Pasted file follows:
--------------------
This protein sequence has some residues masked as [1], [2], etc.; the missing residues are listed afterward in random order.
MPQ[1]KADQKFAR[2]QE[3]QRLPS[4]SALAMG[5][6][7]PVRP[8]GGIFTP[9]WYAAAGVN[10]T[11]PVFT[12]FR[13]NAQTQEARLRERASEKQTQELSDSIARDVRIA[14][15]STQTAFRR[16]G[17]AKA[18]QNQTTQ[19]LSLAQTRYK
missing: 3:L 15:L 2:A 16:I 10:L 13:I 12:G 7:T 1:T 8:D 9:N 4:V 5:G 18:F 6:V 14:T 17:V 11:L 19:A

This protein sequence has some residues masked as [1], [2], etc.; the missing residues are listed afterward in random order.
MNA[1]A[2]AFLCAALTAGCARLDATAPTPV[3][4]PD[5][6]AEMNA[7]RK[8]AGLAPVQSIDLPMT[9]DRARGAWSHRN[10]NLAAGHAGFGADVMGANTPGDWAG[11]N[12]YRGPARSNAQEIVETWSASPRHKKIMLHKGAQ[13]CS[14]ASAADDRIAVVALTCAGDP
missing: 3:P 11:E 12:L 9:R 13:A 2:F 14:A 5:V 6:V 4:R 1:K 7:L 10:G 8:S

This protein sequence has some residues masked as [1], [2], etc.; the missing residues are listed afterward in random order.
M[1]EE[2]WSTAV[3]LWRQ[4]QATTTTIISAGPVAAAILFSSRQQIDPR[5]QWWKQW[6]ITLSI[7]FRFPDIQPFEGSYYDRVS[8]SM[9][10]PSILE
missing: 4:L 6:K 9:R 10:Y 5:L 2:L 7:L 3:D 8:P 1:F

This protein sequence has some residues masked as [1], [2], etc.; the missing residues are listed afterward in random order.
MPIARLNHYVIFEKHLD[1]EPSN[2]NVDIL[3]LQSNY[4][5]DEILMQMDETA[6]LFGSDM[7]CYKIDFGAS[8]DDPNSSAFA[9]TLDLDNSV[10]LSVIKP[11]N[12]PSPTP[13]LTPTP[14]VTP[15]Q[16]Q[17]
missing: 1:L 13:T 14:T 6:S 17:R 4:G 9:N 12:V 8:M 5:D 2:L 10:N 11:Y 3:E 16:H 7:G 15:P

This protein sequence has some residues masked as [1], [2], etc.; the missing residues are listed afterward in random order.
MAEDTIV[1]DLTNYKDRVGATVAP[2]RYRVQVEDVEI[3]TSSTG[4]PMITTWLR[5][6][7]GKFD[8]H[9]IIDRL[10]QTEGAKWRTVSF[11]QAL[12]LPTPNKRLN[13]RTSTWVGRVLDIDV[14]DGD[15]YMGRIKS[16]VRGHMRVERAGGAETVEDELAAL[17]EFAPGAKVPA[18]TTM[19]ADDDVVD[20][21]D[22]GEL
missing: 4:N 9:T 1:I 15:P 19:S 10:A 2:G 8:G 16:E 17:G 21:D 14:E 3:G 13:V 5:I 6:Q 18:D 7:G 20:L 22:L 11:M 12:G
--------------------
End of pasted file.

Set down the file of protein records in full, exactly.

This protein sequence has some residues masked as [1], [2], etc.; the missing residues are listed afterward in random order.
MPQ[1]KADQKFAR[2]QE[3]QRLPS[4]SALAMG[5][6][7]PVRP[8]GGIFTP[9]WYAAAGVN[10]T[11]PVFT[12]FR[13]NAQTQEARLRERASEKQTQELSDSIARDVRIA[14][15]STQTAFRR[16]G[17]AKA[18]QNQTTQ[19]LSLAQTRYK
missing: 3:L 15:L 2:A 16:I 10:L 13:I 12:G 7:T 1:T 8:D 9:N 4:V 5:G 18:F 6:V 14:T 17:V 11:L 19:A

This protein sequence has some residues masked as [1], [2], etc.; the missing residues are listed afterward in random order.
MNA[1]A[2]AFLCAALTAGCARLDATAPTPV[3][4]PD[5][6]AEMNA[7]RK[8]AGLAPVQSIDLPMT[9]DRARGAWSHRN[10]NLAAGHAGFGADVMGANTPGDWAG[11]N[12]YRGPARSNAQEIVETWSASPRHKKIMLHKGAQ[13]CS[14]ASAADDRIAVVALTCAGDP
missing: 3:P 11:E 12:L 9:R 13:A 2:F 14:A 5:V 6:V 4:R 1:K 7:L 10:G 8:S

This protein sequence has some residues masked as [1], [2], etc.; the missing residues are listed afterward in random order.
M[1]EE[2]WSTAV[3]LWRQ[4]QATTTTIISAGPVAAAILFSSRQQIDPR[5]QWWKQW[6]ITLSI[7]FRFPDIQPFEGSYYDRVS[8]SM[9][10]PSILE
missing: 4:L 6:K 9:R 10:Y 5:L 2:L 7:L 3:D 8:P 1:F

This protein sequence has some residues masked as [1], [2], etc.; the missing residues are listed afterward in random order.
MPIARLNHYVIFEKHLD[1]EPSN[2]NVDIL[3]LQSNY[4][5]DEILMQMDETA[6]LFGSDM[7]CYKIDFGAS[8]DDPNSSAFA[9]TLDLDNSV[10]LSVIKP[11]N[12]PSPTP[13]LTPTP[14]VTP[15]Q[16]Q[17]
missing: 1:L 13:T 14:T 6:S 17:R 4:G 9:N 12:V 8:M 5:D 2:L 10:N 11:Y 3:E 16:H 7:G 15:P

This protein sequence has some residues masked as [1], [2], etc.; the missing residues are listed afterward in random order.
MAEDTIV[1]DLTNYKDRVGATVAP[2]RYRVQVEDVEI[3]TSSTG[4]PMITTWLR[5][6][7]GKFD[8]H[9]IIDRL[10]QTEGAKWRTVSF[11]QAL[12]LPTPNKRLN[13]RTSTWVGRVLDIDV[14]DGD[15]YMGRIKS[16]VRGHMRVERAGGAETVEDELAAL[17]EFAPGAKVPA[18]TTM[19]ADDDVVD[20][21]D[22]GEL
missing: 4:N 9:T 1:I 15:P 19:S 10:A 2:G 8:G 16:E 17:G 21:D 14:E 3:G 13:V 5:I 6:Q 18:D 7:G 20:L 22:L 11:M 12:G